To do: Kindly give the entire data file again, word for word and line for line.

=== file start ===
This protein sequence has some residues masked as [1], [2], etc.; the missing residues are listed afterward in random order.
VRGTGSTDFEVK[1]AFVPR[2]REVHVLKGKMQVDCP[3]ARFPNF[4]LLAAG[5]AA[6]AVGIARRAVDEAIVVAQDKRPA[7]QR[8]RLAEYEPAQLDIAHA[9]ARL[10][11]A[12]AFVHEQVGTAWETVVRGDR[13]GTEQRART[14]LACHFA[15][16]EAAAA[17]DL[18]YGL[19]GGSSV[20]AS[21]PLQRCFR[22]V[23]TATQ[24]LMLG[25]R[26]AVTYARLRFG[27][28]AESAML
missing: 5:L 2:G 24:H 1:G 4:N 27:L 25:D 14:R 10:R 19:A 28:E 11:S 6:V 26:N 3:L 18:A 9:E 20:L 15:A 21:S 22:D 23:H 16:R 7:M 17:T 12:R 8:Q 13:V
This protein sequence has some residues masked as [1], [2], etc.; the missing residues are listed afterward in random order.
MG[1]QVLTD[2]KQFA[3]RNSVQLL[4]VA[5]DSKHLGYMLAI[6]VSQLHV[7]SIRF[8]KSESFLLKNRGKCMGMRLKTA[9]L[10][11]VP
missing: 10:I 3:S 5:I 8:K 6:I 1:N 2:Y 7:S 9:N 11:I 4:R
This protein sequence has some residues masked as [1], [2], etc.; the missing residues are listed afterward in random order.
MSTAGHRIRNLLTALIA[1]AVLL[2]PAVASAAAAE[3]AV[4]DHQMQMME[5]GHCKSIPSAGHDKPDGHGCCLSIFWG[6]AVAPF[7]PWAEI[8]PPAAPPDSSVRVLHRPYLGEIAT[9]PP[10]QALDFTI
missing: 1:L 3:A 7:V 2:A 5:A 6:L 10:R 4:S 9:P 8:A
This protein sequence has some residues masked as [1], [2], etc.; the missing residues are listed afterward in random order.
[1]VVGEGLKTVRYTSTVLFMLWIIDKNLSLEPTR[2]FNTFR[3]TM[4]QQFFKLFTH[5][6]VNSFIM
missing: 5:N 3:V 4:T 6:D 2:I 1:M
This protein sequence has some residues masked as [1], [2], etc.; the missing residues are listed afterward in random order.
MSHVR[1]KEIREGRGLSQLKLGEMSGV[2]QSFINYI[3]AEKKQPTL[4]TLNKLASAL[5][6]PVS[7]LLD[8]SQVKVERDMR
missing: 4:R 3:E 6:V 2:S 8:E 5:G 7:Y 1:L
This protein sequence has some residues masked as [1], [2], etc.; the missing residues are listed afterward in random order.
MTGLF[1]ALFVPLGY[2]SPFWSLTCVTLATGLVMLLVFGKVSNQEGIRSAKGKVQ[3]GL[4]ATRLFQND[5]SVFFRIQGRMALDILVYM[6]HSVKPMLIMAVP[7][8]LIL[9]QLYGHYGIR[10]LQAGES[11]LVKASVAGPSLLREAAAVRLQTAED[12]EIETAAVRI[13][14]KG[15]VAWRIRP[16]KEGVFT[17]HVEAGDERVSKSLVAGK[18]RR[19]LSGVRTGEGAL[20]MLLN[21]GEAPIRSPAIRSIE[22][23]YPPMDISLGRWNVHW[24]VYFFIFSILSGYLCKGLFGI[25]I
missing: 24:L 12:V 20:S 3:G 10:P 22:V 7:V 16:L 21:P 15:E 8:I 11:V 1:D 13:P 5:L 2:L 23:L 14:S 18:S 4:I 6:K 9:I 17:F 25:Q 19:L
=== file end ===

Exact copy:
This protein sequence has some residues masked as [1], [2], etc.; the missing residues are listed afterward in random order.
VRGTGSTDFEVK[1]AFVPR[2]REVHVLKGKMQVDCP[3]ARFPNF[4]LLAAG[5]AA[6]AVGIARRAVDEAIVVAQDKRPA[7]QR[8]RLAEYEPAQLDIAHA[9]ARL[10][11]A[12]AFVHEQVGTAWETVVRGDR[13]GTEQRART[14]LACHFA[15][16]EAAAA[17]DL[18]YGL[19]GGSSV[20]AS[21]PLQRCFR[22]V[23]TATQ[24]LMLG[25]R[26]AVTYARLRFG[27][28]AESAML
missing: 5:L 2:G 24:H 1:G 4:N 27:L 25:D 14:R 10:R 19:A 28:E 11:S 6:V 26:N 3:L 18:A 9:E 20:L 15:A 21:S 22:D 23:H 16:R 7:M 17:T 12:R 8:Q 13:V
This protein sequence has some residues masked as [1], [2], etc.; the missing residues are listed afterward in random order.
MG[1]QVLTD[2]KQFA[3]RNSVQLL[4]VA[5]DSKHLGYMLAI[6]VSQLHV[7]SIRF[8]KSESFLLKNRGKCMGMRLKTA[9]L[10][11]VP
missing: 10:I 3:S 5:I 8:K 6:I 1:N 2:Y 7:S 9:N 11:I 4:R
This protein sequence has some residues masked as [1], [2], etc.; the missing residues are listed afterward in random order.
MSTAGHRIRNLLTALIA[1]AVLL[2]PAVASAAAAE[3]AV[4]DHQMQMME[5]GHCKSIPSAGHDKPDGHGCCLSIFWG[6]AVAPF[7]PWAEI[8]PPAAPPDSSVRVLHRPYLGEIAT[9]PP[10]QALDFTI
missing: 1:L 3:A 7:V 2:A 5:A 6:L 10:R 4:S 9:P 8:A
This protein sequence has some residues masked as [1], [2], etc.; the missing residues are listed afterward in random order.
[1]VVGEGLKTVRYTSTVLFMLWIIDKNLSLEPTR[2]FNTFR[3]TM[4]QQFFKLFTH[5][6]VNSFIM
missing: 5:N 3:V 4:T 6:D 2:I 1:M
This protein sequence has some residues masked as [1], [2], etc.; the missing residues are listed afterward in random order.
MSHVR[1]KEIREGRGLSQLKLGEMSGV[2]QSFINYI[3]AEKKQPTL[4]TLNKLASAL[5][6]PVS[7]LLD[8]SQVKVERDMR
missing: 4:R 3:E 6:V 2:S 8:E 5:G 7:Y 1:L
This protein sequence has some residues masked as [1], [2], etc.; the missing residues are listed afterward in random order.
MTGLF[1]ALFVPLGY[2]SPFWSLTCVTLATGLVMLLVFGKVSNQEGIRSAKGKVQ[3]GL[4]ATRLFQND[5]SVFFRIQGRMALDILVYM[6]HSVKPMLIMAVP[7][8]LIL[9]QLYGHYGIR[10]LQAGES[11]LVKASVAGPSLLREAAAVRLQTAED[12]EIETAAVRI[13][14]KG[15]VAWRIRP[16]KEGVFT[17]HVEAGDERVSKSLVAGK[18]RR[19]LSGVRTGEGAL[20]MLLN[21]GEAPIRSPAIRSIE[22][23]YPPMDISLGRWNVHW[24]VYFFIFSILSGYLCKGLFGI[25]I
missing: 24:L 12:V 20:S 3:G 10:P 22:V 7:V 16:L 21:P 15:E 8:I 11:V 1:D 13:P 5:L 2:L 23:L 14:S 18:S 4:I 6:K 9:I 17:F 25:Q 19:L